Five-12 auditory nerve endbulbs converge onto each globular bushy cell

After validating the size range for the endbulb class, we found a range of 5–12 convergent endings (Figure 2D, right). This range exceeds prior estimates of 4–6 inputs, based on physiological measures in mouse (Cao and Oertel, 2010). We next inquired whether the range of input size was similar across all cells. Inspecting the largest input onto each cell revealed, however, two groups of GBCs, which could be defined based on whether their largest input was greater than or less than 180 μm2 (histogram along left ordinate in Figure 2D). Plotting endbulb size in rank order (largest to smallest) for each cell revealed that, excluding the largest input, the size distributions of the remaining inputs overlapped for both groups of GBCs (black and red traces in Figure 2D). A catalogue of all inputs for the representative cells illustrates these two innervation patterns and reveals the heterogeneity of input shapes and sizes for each cell and across the cell population (Figure 2E, F; Figure 2—figure supplement 2 and Figure 2—figure supplement 3 show all modified endbulbs for the 21 reconstructed cells). We hypothesized from this structural analysis that one group of GBCs follows the coincidence detection (CD) model depicted in Figure 2A where all inputs are subthreshold (12/21 cells; red lines in Figure 2D), and a second group of GBCs follows a mixed coincidence-detection / latency detector model (mixed-mode, MM) where one or two inputs are suprathreshold and the remainder are subthreshold (9/21 cells; black lines in Figure 2D). No cells strictly matched the latency detector model (all suprathreshold inputs) depicted in Figure 2B.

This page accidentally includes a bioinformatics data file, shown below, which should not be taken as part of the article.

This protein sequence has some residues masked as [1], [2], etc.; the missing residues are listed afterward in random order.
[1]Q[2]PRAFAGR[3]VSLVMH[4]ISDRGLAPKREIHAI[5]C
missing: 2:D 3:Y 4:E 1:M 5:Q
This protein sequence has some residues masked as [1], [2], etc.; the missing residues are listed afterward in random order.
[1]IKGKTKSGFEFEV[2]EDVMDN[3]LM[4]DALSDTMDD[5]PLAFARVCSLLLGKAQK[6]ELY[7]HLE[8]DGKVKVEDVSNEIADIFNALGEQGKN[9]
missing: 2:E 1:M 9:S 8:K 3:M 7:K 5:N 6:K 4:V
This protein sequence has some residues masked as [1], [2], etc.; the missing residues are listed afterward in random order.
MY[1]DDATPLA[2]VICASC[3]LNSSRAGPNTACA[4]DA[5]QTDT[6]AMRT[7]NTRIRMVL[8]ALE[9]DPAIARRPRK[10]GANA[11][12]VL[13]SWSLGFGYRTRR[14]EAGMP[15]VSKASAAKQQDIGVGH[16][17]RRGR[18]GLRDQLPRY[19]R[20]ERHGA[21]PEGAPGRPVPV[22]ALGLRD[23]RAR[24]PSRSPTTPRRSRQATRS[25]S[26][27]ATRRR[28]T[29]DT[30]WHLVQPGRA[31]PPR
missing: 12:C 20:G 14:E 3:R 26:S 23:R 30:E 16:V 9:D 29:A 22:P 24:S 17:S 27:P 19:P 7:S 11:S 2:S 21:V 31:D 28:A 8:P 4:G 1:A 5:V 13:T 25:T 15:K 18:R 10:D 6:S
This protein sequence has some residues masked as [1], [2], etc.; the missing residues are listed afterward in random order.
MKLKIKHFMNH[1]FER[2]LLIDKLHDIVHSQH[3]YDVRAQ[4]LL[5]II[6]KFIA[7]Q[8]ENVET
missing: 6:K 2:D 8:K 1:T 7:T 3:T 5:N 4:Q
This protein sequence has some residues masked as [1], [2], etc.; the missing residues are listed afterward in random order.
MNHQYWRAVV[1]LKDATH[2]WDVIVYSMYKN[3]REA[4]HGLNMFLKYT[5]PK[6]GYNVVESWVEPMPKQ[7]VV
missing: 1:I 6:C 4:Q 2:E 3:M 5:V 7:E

Innervation of globular bushy cells shows specificity for auditory nerve fiber fascicles

The majority (98/158) of end bulbs could be traced along axon branches to parent ANFs constituting fascicles within the image volume. The remaining branches exited the volume (2/6 and 3/8 branches (white arrowheads), respectively, for example cells in Figure 3A, B). We then asked whether the fascicle organization of the ANFs was related to innervation patterns, whereby most inputs to a particular cell might be associated with the same fascicle. We identified nine fascicles in the image volume, containing in total 1100 axons (based on a section taken through middle of volume), which is 7–15% of the total number of ANFs in mouse (7,300–16,600) (Burda et al., 1988; Anniko and Arnesen, 1988; Camarero et al., 2001). The largest five fascicles (containing between 115 and 260 axons/fascicle) each split into as many as seven sub-fascicles along their trajectory (Figure 3A, B). Excluding four cells near the edge of the image volume (GBCs 02, 24, 29, 14 plotted at left in right histogram of Figure 3C), 2–9 endbulbs from individual cells were traced to ANFs in the same major fascicle (for the example cells in Figure 3A, B, 2 fascicles each contained 2 parent axons of inputs to each cell (fascicles #2, #3, and #2, #7, respectively)). None of the parent ANFs that were linked to endbulbs branched more than once within the volume. The proportion of axons yielding endbulb terminals within the image volume was low in some fascicles (fasicles #3, #4, #5, #6; fasicle #4 contributed no endbulbs), and high in others (#1, #7; GBC08 had 9 endbulbs traced to fascicle #7). These observations indicate that the auditory nerve fascicles preferentially innervated different rostro-caudal territories of the same frequency region (Figure 3D).